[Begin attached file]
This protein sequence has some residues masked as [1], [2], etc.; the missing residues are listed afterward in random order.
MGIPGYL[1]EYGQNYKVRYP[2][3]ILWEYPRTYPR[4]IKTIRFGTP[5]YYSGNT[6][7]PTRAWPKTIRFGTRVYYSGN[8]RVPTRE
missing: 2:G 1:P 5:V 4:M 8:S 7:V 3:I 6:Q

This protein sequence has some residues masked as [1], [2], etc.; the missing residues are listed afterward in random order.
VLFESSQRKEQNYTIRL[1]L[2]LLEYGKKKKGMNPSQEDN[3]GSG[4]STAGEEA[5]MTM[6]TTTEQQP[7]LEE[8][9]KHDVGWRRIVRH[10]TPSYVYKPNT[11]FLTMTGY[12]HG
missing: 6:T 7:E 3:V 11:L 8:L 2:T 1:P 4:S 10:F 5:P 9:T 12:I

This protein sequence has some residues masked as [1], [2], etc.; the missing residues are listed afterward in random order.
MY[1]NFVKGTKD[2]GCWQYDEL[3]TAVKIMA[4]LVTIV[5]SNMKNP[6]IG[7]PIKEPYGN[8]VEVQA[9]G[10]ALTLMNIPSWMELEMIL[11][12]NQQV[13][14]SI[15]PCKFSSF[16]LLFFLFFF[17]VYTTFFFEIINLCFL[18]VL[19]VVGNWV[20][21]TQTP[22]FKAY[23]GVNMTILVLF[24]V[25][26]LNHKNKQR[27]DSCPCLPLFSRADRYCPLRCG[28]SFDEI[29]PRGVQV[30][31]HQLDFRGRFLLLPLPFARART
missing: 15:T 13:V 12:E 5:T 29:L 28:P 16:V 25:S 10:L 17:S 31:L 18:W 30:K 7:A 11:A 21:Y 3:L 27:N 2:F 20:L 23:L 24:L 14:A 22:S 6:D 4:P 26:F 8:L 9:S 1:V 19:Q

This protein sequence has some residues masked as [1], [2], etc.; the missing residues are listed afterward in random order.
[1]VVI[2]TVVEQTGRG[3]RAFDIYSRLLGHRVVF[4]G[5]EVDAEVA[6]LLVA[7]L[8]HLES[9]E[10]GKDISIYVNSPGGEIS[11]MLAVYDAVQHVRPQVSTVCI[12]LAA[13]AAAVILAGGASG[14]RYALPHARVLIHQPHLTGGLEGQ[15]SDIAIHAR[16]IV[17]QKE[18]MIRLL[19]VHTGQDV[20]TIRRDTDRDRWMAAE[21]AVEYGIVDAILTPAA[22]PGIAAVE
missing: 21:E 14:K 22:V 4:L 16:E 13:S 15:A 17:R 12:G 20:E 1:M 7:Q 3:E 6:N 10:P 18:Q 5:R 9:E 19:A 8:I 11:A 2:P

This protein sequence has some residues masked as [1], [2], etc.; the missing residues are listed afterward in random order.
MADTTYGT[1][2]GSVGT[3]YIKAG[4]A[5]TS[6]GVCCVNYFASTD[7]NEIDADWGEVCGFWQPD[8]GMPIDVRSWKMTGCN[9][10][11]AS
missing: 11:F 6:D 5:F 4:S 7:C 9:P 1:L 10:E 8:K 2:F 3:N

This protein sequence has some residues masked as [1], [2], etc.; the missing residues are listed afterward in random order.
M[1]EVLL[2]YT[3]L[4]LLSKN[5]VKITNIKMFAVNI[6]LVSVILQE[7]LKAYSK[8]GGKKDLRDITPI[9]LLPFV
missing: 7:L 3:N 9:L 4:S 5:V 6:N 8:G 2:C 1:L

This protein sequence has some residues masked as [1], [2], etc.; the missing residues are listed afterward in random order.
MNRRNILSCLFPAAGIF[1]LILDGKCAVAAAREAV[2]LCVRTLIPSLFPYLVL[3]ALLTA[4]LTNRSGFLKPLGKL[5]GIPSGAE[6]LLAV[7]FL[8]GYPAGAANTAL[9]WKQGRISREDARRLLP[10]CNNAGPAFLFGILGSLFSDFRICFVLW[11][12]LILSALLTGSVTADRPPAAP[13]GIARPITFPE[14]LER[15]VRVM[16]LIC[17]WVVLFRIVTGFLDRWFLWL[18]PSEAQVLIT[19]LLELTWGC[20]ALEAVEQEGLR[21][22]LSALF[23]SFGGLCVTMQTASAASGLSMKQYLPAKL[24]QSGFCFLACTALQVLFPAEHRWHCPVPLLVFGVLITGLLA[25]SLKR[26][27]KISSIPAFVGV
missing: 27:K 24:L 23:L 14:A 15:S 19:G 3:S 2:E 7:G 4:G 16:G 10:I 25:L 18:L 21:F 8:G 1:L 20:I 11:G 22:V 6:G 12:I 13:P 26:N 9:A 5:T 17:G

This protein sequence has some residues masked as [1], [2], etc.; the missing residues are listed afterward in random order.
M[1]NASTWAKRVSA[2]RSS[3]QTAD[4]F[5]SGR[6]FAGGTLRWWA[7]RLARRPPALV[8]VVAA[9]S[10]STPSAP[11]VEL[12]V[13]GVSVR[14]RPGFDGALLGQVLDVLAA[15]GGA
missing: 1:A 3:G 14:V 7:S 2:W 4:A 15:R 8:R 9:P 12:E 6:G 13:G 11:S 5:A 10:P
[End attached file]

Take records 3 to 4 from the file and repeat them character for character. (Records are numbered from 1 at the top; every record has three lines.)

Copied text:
This protein sequence has some residues masked as [1], [2], etc.; the missing residues are listed afterward in random order.
MY[1]NFVKGTKD[2]GCWQYDEL[3]TAVKIMA[4]LVTIV[5]SNMKNP[6]IG[7]PIKEPYGN[8]VEVQA[9]G[10]ALTLMNIPSWMELEMIL[11][12]NQQV[13][14]SI[15]PCKFSSF[16]LLFFLFFF[17]VYTTFFFEIINLCFL[18]VL[19]VVGNWV[20][21]TQTP[22]FKAY[23]GVNMTILVLF[24]V[25][26]LNHKNKQR[27]DSCPCLPLFSRADRYCPLRCG[28]SFDEI[29]PRGVQV[30][31]HQLDFRGRFLLLPLPFARART
missing: 15:T 13:V 12:E 5:T 29:L 28:P 16:V 25:S 10:L 17:S 31:L 18:W 30:K 7:A 11:A 21:Y 3:L 27:N 2:F 20:L 23:L 24:L 14:A 22:S 6:D 4:P 26:F 8:L 9:S 1:V 19:Q

This protein sequence has some residues masked as [1], [2], etc.; the missing residues are listed afterward in random order.
[1]VVI[2]TVVEQTGRG[3]RAFDIYSRLLGHRVVF[4]G[5]EVDAEVA[6]LLVA[7]L[8]HLES[9]E[10]GKDISIYVNSPGGEIS[11]MLAVYDAVQHVRPQVSTVCI[12]LAA[13]AAAVILAGGASG[14]RYALPHARVLIHQPHLTGGLEGQ[15]SDIAIHAR[16]IV[17]QKE[18]MIRLL[19]VHTGQDV[20]TIRRDTDRDRWMAAE[21]AVEYGIVDAILTPAA[22]PGIAAVE
missing: 21:E 14:K 22:V 4:L 16:E 13:S 15:A 17:R 12:G 20:E 1:M 7:Q 3:E 6:N 10:P 18:Q 5:R 9:E 19:A 8:I 11:A 2:P